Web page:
We consulted a hotel clerk and an emergency services worker as to the best way out of town. He informed us that the previous town we had just passed through, Mickelton, was probably already flooded out. But, heading back and taking another turn seemed a possibility and he said he would, "Give it a go." Well, we gave, and went, and did a lot of going, but never made it out. After pursuing every conceivable route out of the flood zone, and each time encountering depths of water that threatened to eat our KA, we turned back. One good Samaritan, stopping us on a route that would have led us into three feet of water, literally guided us to "the high road" and pointed us toward Oxford. We tried. The waters had reached even the high road and we were literally, stopped by the police from continuing. (Those "Police Order: Road Closed" signs weren't enough to stop us, but the flashing lights were.) Fortunately, the high road got us closer to Stow on the Wold, a destination we had sworn off in pursuit of our comfortable beds in London. After a quick pass through Stow, we again sought out even minor roads ("the pink one" on the map) but again encountered deep waters. Back to Stow, where we were literally, stowed up for the night. We got the last two of the last three rooms at the Royalist Hotel, which claimed to be Britain's oldest inn, dating to 947AD. Its features included witches scratches on the stone fireplace mantel, a medieval frieze, and the place came complete with a leper's pit in the basement. We never saw the frieze or the pit, but the kind bartender showed Jeannette the witch scratches while she was on one of her many quests for ice. "You Americans are spoiled. You always want your ice," an Irish patron scolded her in jest. We were very lucky we stopped at the Royalist when we did. The next morning we found out that over 30 people were turned away. There was no stable out back, either, so we don't know what became of them.

In all honesty, what made it so special was the fact that, though surrounded by rising water, knowing we would miss our morning train/ferry to Dublin, and apart from all of our clean clothes, toiletries, etc. which were back in London, we ended up staying in the most quaint, nicely appointed hotel of our entire journey. There were no hen parties here. Barb will be getting lots of extra points on her Amazon card.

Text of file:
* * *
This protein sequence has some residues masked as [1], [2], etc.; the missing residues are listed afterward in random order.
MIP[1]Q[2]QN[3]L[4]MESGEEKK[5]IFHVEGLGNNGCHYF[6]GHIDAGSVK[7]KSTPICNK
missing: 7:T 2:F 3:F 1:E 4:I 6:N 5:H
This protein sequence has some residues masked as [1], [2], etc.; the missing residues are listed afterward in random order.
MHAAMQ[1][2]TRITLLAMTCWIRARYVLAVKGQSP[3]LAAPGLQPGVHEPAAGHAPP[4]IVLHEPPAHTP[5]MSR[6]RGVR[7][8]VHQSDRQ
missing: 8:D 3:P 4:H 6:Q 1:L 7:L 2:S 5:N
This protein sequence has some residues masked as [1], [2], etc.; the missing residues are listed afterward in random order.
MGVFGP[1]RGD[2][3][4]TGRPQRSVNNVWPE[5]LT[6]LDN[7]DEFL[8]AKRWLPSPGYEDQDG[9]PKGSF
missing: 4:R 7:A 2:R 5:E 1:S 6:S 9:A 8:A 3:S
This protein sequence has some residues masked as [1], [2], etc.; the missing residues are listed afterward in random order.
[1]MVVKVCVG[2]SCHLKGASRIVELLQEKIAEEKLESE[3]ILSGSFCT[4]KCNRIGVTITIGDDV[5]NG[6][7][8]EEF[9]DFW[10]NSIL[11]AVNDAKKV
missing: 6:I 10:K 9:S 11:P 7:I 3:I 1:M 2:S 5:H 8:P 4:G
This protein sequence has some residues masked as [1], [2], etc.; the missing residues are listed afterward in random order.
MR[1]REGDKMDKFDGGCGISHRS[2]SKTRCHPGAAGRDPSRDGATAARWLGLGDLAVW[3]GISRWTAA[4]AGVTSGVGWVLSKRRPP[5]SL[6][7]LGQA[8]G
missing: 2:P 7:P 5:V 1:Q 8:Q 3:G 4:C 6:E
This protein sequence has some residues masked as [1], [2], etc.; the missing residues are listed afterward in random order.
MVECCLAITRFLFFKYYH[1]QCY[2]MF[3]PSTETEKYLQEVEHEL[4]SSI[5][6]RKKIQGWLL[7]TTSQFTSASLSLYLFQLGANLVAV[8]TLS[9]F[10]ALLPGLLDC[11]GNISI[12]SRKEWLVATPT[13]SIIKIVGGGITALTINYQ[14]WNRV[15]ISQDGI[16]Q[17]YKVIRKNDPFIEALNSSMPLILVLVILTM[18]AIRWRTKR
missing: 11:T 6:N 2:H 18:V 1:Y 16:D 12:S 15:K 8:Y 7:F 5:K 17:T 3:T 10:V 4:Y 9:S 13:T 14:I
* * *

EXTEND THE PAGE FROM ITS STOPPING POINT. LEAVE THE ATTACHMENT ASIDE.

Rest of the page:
We went out for a bite to eat at the White Hart, dating from 1698. For Jake and Jeannette it was Bangers and Mash, for Rich it was Shrimp Scampi, and for Barb it was vegetable lasagna. As we dined, other less fortunate travelers entered in a steady flow, looking for rooms to book. Like us, they found themselves stranded by the waters. Unlike us, they didn't get rooms, though the kind hostess told each one, if you can't something, come back, we won't turn you away. We wonder even now how many ended up sleeping on pub benches that night.

Back it was to the Royalist, where we made light of the situation, had a few drinks, and enjoyed each other's company in our Elizabethan (not 974-AD-an) surroundings. Barb felt like she was staying in Shakespeare's house.

The girls were excited to take full baths. Rich and Jake were perturbed and ended up making a mess of water all over the place. Even without our belongings, we did fine. We have copies of papers to prove how much we dodged a bullet. In areas we drove through earlier in the day, people had to be evacuated by boat. One headline read, "Save Me!" and another said that Britain had gotten more rain in one day than was normal for three months. This was the most rain in one day that ever fell during the last forty years.